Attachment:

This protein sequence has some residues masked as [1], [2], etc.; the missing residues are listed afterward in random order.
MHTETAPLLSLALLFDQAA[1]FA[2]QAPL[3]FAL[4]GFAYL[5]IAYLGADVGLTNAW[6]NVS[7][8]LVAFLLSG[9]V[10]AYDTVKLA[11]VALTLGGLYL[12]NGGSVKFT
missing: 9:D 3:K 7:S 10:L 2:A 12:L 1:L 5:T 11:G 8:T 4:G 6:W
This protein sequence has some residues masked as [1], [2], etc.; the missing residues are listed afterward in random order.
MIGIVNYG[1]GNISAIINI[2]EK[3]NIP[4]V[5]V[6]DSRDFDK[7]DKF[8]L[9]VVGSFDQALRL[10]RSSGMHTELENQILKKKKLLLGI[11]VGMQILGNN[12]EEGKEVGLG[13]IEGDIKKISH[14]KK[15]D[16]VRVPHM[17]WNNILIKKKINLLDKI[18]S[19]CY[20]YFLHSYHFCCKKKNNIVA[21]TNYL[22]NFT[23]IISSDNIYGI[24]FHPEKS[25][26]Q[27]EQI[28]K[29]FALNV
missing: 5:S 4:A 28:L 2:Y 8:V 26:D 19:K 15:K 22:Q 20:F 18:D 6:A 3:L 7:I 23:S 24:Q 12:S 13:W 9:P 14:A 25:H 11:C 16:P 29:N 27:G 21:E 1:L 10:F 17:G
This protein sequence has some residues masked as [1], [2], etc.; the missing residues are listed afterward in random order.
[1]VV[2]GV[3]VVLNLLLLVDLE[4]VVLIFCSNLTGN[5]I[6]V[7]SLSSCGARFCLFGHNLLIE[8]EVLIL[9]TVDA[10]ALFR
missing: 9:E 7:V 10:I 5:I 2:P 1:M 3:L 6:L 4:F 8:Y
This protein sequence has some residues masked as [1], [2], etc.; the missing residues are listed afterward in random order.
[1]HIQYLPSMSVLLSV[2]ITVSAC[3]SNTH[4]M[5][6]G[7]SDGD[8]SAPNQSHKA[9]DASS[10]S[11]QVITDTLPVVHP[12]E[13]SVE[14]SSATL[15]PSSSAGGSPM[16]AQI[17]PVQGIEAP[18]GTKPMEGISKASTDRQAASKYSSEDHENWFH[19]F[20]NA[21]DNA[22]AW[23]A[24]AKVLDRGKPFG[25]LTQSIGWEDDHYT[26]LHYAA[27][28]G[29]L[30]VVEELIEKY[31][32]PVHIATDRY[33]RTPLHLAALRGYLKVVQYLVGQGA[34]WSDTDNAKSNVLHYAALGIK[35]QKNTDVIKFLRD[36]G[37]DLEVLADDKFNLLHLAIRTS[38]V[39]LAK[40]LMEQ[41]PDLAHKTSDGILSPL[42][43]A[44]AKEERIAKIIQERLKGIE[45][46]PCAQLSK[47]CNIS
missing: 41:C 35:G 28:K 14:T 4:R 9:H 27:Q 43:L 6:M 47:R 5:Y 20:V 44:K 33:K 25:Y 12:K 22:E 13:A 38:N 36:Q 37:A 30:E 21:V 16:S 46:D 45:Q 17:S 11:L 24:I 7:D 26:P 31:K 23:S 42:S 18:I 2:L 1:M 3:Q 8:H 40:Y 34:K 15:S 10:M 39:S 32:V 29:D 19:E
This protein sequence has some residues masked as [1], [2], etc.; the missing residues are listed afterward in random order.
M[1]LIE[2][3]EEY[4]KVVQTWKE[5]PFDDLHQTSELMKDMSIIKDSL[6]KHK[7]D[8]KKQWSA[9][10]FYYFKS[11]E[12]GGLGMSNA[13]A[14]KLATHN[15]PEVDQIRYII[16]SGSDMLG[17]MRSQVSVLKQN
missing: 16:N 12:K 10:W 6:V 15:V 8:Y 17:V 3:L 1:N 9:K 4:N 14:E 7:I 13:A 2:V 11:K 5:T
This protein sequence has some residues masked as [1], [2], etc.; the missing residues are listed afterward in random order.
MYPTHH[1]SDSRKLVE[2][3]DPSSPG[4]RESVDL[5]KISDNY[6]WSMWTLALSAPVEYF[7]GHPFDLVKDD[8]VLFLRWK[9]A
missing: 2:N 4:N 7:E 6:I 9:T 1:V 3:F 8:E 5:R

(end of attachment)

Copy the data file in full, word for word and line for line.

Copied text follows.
This protein sequence has some residues masked as [1], [2], etc.; the missing residues are listed afterward in random order.
MHTETAPLLSLALLFDQAA[1]FA[2]QAPL[3]FAL[4]GFAYL[5]IAYLGADVGLTNAW[6]NVS[7][8]LVAFLLSG[9]V[10]AYDTVKLA[11]VALTLGGLYL[12]NGGSVKFT
missing: 9:D 3:K 7:S 10:L 2:A 12:L 1:L 5:T 11:G 8:T 4:G 6:W
This protein sequence has some residues masked as [1], [2], etc.; the missing residues are listed afterward in random order.
MIGIVNYG[1]GNISAIINI[2]EK[3]NIP[4]V[5]V[6]DSRDFDK[7]DKF[8]L[9]VVGSFDQALRL[10]RSSGMHTELENQILKKKKLLLGI[11]VGMQILGNN[12]EEGKEVGLG[13]IEGDIKKISH[14]KK[15]D[16]VRVPHM[17]WNNILIKKKINLLDKI[18]S[19]CY[20]YFLHSYHFCCKKKNNIVA[21]TNYL[22]NFT[23]IISSDNIYGI[24]FHPEKS[25][26]Q[27]EQI[28]K[29]FALNV
missing: 5:S 4:A 28:L 2:Y 8:V 26:D 19:K 15:K 22:Q 20:F 18:D 6:A 3:L 7:I 23:S 24:Q 12:S 13:W 9:P 14:A 25:H 11:C 16:P 29:N 27:G 21:E 1:L 10:F 17:G
This protein sequence has some residues masked as [1], [2], etc.; the missing residues are listed afterward in random order.
[1]VV[2]GV[3]VVLNLLLLVDLE[4]VVLIFCSNLTGN[5]I[6]V[7]SLSSCGARFCLFGHNLLIE[8]EVLIL[9]TVDA[10]ALFR
missing: 9:E 7:V 10:I 5:I 2:P 1:M 3:L 6:L 4:F 8:Y
This protein sequence has some residues masked as [1], [2], etc.; the missing residues are listed afterward in random order.
[1]HIQYLPSMSVLLSV[2]ITVSAC[3]SNTH[4]M[5][6]G[7]SDGD[8]SAPNQSHKA[9]DASS[10]S[11]QVITDTLPVVHP[12]E[13]SVE[14]SSATL[15]PSSSAGGSPM[16]AQI[17]PVQGIEAP[18]GTKPMEGISKASTDRQAASKYSSEDHENWFH[19]F[20]NA[21]DNA[22]AW[23]A[24]AKVLDRGKPFG[25]LTQSIGWEDDHYT[26]LHYAA[27][28]G[29]L[30]VVEELIEKY[31][32]PVHIATDRY[33]RTPLHLAALRGYLKVVQYLVGQGA[34]WSDTDNAKSNVLHYAALGIK[35]QKNTDVIKFLRD[36]G[37]DLEVLADDKFNLLHLAIRTS[38]V[39]LAK[40]LMEQ[41]PDLAHKTSDGILSPL[42][43]A[44]AKEERIAKIIQERLKGIE[45][46]PCAQLSK[47]CNIS
missing: 41:C 35:G 28:K 14:T 4:R 9:H 27:Q 43:L 6:M 47:R 5:Y 20:V 44:K 33:K 25:Y 12:K 22:E 13:A 38:N 36:Q 37:A 30:E 21:V 16:S 46:D 45:Q 17:S 11:L 24:I 7:D 26:P 31:K 23:S 42:S 18:I 2:L 1:M 3:Q 8:H 40:Y 34:K 15:S 10:M 39:S 32:V 29:D 19:E
This protein sequence has some residues masked as [1], [2], etc.; the missing residues are listed afterward in random order.
M[1]LIE[2][3]EEY[4]KVVQTWKE[5]PFDDLHQTSELMKDMSIIKDSL[6]KHK[7]D[8]KKQWSA[9][10]FYYFKS[11]E[12]GGLGMSNA[13]A[14]KLATHN[15]PEVDQIRYII[16]SGSDMLG[17]MRSQVSVLKQN
missing: 16:N 12:K 10:W 6:V 15:V 8:Y 17:V 3:L 1:N 9:K 4:N 14:E 7:I 13:A 2:V 11:K 5:T
This protein sequence has some residues masked as [1], [2], etc.; the missing residues are listed afterward in random order.
MYPTHH[1]SDSRKLVE[2][3]DPSSPG[4]RESVDL[5]KISDNY[6]WSMWTLALSAPVEYF[7]GHPFDLVKDD[8]VLFLRWK[9]A
missing: 2:N 4:N 7:E 6:I 9:T 1:V 3:F 8:E 5:R